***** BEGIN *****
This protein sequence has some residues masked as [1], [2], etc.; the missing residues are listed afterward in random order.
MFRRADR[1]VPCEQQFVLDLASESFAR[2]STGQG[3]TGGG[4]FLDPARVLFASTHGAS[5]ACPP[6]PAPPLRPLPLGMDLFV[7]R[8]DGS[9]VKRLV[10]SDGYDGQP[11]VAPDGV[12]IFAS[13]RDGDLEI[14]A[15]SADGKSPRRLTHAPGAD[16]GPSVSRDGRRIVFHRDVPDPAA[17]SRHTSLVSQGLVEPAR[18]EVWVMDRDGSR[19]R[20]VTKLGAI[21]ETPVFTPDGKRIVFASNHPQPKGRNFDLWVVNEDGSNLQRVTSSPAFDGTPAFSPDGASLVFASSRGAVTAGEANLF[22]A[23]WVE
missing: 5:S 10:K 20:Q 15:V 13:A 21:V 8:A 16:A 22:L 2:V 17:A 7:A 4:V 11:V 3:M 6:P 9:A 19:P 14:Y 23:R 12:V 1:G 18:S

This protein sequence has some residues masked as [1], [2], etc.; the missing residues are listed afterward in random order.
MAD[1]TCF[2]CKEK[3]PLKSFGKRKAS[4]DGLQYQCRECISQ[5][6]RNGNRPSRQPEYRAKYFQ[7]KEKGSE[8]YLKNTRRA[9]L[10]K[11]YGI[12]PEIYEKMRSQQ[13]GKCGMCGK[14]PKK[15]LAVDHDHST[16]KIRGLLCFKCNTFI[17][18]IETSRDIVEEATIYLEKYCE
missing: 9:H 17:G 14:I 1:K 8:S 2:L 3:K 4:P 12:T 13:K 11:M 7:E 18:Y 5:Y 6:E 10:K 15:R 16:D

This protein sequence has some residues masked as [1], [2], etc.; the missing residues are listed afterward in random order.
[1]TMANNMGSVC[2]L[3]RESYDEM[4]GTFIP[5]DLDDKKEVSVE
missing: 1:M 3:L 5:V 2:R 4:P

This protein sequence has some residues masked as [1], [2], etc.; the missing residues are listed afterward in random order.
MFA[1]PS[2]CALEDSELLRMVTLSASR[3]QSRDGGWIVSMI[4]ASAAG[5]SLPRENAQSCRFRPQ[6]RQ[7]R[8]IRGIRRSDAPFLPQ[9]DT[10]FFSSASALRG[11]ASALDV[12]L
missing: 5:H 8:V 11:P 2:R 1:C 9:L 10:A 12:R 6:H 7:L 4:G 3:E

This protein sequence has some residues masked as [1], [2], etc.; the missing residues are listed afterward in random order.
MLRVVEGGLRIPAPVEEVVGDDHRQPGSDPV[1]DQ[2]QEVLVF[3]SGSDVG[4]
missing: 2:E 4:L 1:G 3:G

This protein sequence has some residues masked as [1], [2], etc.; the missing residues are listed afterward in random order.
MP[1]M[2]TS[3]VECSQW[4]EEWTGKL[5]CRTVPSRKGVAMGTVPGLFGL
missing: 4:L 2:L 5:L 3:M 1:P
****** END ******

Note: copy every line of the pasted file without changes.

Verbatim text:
This protein sequence has some residues masked as [1], [2], etc.; the missing residues are listed afterward in random order.
MFRRADR[1]VPCEQQFVLDLASESFAR[2]STGQG[3]TGGG[4]FLDPARVLFASTHGAS[5]ACPP[6]PAPPLRPLPLGMDLFV[7]R[8]DGS[9]VKRLV[10]SDGYDGQP[11]VAPDGV[12]IFAS[13]RDGDLEI[14]A[15]SADGKSPRRLTHAPGAD[16]GPSVSRDGRRIVFHRDVPDPAA[17]SRHTSLVSQGLVEPAR[18]EVWVMDRDGSR[19]R[20]VTKLGAI[21]ETPVFTPDGKRIVFASNHPQPKGRNFDLWVVNEDGSNLQRVTSSPAFDGTPAFSPDGASLVFASSRGAVTAGEANLF[22]A[23]WVE
missing: 5:S 10:K 20:Q 15:V 13:A 21:V 8:A 16:A 22:L 2:V 17:A 7:A 4:V 11:V 3:M 6:P 9:A 19:P 14:Y 23:R 12:V 1:G 18:S

This protein sequence has some residues masked as [1], [2], etc.; the missing residues are listed afterward in random order.
MAD[1]TCF[2]CKEK[3]PLKSFGKRKAS[4]DGLQYQCRECISQ[5][6]RNGNRPSRQPEYRAKYFQ[7]KEKGSE[8]YLKNTRRA[9]L[10]K[11]YGI[12]PEIYEKMRSQQ[13]GKCGMCGK[14]PKK[15]LAVDHDHST[16]KIRGLLCFKCNTFI[17][18]IETSRDIVEEATIYLEKYCE
missing: 9:H 17:G 14:I 1:K 8:S 2:L 3:K 4:P 12:T 13:K 11:M 7:E 18:Y 5:Y 6:E 10:K 15:R 16:D

This protein sequence has some residues masked as [1], [2], etc.; the missing residues are listed afterward in random order.
[1]TMANNMGSVC[2]L[3]RESYDEM[4]GTFIP[5]DLDDKKEVSVE
missing: 1:M 3:L 5:V 2:R 4:P

This protein sequence has some residues masked as [1], [2], etc.; the missing residues are listed afterward in random order.
MFA[1]PS[2]CALEDSELLRMVTLSASR[3]QSRDGGWIVSMI[4]ASAAG[5]SLPRENAQSCRFRPQ[6]RQ[7]R[8]IRGIRRSDAPFLPQ[9]DT[10]FFSSASALRG[11]ASALDV[12]L
missing: 5:H 8:V 11:P 2:R 1:C 9:L 10:A 12:R 6:H 7:L 4:G 3:E

This protein sequence has some residues masked as [1], [2], etc.; the missing residues are listed afterward in random order.
MLRVVEGGLRIPAPVEEVVGDDHRQPGSDPV[1]DQ[2]QEVLVF[3]SGSDVG[4]
missing: 2:E 4:L 1:G 3:G

This protein sequence has some residues masked as [1], [2], etc.; the missing residues are listed afterward in random order.
MP[1]M[2]TS[3]VECSQW[4]EEWTGKL[5]CRTVPSRKGVAMGTVPGLFGL
missing: 4:L 2:L 5:L 3:M 1:P